Illustration for high-speed internet

£200m gigabit internet project launched in six UK counties

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Full-fibre networks offering gigabit internet connections are to be trialled in six areas around the UK under a new £200m government programme.

The first stage focuses on businesses, schools and hospitals with each individual project getting around £10m to test innovative ways of connecting offices and public sector buildings to the internet.

The fibre networks will run straight to the doors of customers’ homes or businesses and will offer a super-reliable, fast connection with speeds of up to one gigabit (1,000 Mbps). This is an order of magnitude faster than most UK connections; the country’s average is currently just 16.5Mbps, according to a report from Cable.co.uk last month.

The multi million-pound investment means test projects will now go ahead in Aberdeen and Aberdeenshire, West Sussex, Coventry and Warwickshire, Bristol and Bath & North East Somerset, West Yorkshire and Greater Manchester.

The announcement is the first step in a £200m programme originally unveiled by Chancellor Philip Hammond during the Spring Budget.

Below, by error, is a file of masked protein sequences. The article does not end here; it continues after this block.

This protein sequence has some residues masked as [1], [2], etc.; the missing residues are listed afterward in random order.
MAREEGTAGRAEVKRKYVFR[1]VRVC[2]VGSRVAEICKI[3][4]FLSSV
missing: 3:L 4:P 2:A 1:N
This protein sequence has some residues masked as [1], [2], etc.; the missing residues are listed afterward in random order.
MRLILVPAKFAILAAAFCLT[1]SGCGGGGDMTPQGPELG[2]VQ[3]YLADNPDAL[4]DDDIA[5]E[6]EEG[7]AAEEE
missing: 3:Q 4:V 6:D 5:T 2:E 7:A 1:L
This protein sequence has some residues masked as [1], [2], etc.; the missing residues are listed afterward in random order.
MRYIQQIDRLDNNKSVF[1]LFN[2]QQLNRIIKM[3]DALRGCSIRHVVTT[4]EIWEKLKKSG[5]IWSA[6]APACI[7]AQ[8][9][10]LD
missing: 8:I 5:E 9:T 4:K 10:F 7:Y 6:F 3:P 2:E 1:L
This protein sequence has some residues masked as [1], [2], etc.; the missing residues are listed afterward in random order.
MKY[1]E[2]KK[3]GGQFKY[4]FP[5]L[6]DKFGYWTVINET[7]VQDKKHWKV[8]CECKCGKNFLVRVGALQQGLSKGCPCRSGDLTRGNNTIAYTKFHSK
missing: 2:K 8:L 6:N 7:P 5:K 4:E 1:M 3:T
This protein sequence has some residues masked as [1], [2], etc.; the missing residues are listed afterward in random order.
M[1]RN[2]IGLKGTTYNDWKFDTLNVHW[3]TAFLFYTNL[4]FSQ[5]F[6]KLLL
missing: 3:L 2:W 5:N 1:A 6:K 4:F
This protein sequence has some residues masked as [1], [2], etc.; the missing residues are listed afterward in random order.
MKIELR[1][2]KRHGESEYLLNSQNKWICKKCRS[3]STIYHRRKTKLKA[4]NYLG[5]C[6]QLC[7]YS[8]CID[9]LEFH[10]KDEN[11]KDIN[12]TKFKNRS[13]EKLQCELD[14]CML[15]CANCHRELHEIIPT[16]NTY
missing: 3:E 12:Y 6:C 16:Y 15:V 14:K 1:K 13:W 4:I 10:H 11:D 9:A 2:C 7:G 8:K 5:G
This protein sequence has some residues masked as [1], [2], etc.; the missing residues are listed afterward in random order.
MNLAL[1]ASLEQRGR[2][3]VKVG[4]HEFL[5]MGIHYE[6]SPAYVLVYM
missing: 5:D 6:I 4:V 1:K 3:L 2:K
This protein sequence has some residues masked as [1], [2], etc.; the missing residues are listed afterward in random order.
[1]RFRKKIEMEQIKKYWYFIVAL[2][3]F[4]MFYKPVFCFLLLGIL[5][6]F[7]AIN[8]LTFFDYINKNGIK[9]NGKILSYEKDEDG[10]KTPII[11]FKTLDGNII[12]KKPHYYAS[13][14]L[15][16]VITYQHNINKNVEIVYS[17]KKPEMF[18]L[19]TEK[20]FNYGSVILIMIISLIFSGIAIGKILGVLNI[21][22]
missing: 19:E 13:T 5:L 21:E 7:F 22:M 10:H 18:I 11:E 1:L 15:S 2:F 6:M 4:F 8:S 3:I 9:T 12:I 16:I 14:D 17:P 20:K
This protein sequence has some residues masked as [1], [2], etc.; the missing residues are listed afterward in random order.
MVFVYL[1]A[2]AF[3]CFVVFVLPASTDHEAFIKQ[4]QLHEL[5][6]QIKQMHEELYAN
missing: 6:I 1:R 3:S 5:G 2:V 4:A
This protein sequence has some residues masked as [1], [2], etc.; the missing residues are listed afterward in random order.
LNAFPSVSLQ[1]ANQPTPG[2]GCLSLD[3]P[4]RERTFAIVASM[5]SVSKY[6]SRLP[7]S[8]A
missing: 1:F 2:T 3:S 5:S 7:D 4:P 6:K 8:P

It forms part of the government’s four-year plan to stimulate the market and encourage the growth of full fibre up and down the country.

William Newton, president at WiredScore, believes the programme is crucial to modernising the UK’s aging infrastructure.

“This is a much-needed step to ensure that the UK’s digital infrastructure can continue to meet the needs of modern businesses,” he said. “Establishing a fast and effective roll-out of full-fibre broadband will be essential if the UK is to remain a global digital leader".

Andrew Jones MP said: “How we live and work today is directly affected by how good our broadband connection is. Reliable connections enable new industries to flourish, help create jobs and give people flexibility in how and where they work.

“For our economy to thrive, it is vital we make smart investments to ensure our digital infrastructure is world class and fit for the future.”

Minister of State for Digital, Matt Hancock MP, said: “We want to see more commercial investment in the gold standard connectivity that full fibre provides and these innovative pilots will help create the right environment for this to happen.

“To keep Britain as the digital world leader that it is, we need to have the right infrastructure in place to allow us to keep up with the rapid advances in technology now and in the future.”

The government said the new networks will partly be used to allow hospitals to share HD-quality graphics of medical scans in seconds to improve diagnosis speeds, while school classrooms will see a significant increase to the number of pupils who can stream educational videos simultaneously.

The project’s remaining £190m is due to be spent by 2020-21.

BT put forward an offer in July to voluntarily fulfil the government’s Universal Service Obligation for broadband, which will see internet speeds of 10Mbps come to every household in the country. 

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